Do weather changes trigger migraine headaches?
Many people with migraine think they do. Surprisingly, some scientific studies have been unable to show a clear link between weather patterns and migraine.
For example, a study from Vienna, Austria, that included 238 patients found that, “The influence of weather factors on migraine and headache is small and questionable.” Other studies have shown, however, that weather changes can be an attack trigger for some people with migraine.
It can be difficult to prove scientifically that a particular weather pattern tends to trigger migraine attacks. A migraine trigger is a factor that temporarily increases the chances that a person with migraine will experience a migraine attack. Any single person may have a number of migraine triggers, so even if weather changes are one of them, many of that person’s migraine attacks may be caused by other triggers.
In addition, often a single trigger—like a specific weather change—may not be able to start a migraine attack by itself unless the weather change is very dramatic. The weather change may only “cause” a migraine attack if it is able to add together with another trigger, like a meal containing monosodium glutamate or a glass of red wine. Also, the weather change may only be able to trigger an attack if the person is already migraine-prone because of fatigue, stress, or lack of sleep. Therefore, it may be hard to clearly see a relationship between a certain weather pattern and the onset of migraine attacks.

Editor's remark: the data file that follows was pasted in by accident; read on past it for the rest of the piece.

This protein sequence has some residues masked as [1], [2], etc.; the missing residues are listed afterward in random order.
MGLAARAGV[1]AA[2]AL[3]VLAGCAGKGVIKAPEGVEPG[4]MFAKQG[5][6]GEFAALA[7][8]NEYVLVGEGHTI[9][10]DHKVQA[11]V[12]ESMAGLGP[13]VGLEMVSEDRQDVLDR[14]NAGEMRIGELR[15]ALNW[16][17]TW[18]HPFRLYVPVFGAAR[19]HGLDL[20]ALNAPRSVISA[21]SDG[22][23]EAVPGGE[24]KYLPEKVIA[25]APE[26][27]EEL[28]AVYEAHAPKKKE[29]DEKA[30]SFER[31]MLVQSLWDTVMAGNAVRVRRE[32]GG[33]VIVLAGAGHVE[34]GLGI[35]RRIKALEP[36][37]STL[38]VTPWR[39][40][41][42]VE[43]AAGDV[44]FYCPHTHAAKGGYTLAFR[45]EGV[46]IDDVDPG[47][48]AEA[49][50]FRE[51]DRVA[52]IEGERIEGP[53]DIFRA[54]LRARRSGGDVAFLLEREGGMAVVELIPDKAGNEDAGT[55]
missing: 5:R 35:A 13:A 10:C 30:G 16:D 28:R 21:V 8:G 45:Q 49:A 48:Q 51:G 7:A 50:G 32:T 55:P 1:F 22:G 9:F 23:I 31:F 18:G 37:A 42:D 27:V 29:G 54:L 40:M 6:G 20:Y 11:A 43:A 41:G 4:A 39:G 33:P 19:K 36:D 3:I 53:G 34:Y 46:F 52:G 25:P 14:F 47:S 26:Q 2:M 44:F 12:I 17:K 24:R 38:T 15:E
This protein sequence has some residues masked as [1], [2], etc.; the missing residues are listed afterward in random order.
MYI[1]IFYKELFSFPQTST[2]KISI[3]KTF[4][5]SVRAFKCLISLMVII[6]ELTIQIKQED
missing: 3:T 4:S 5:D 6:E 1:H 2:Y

Finally, not all people with migraine are weather sensitive. Among those that are, some may be sensitive to one weather pattern and others may be sensitive to another one. Additionally, there may be a time delay of a number of hours before the migraine attack follows the trigger.
Even if scientists have a hard time providing proof, however, no one knows your migraines as well as you do, and if you feel you are a “human barometer” you may be right!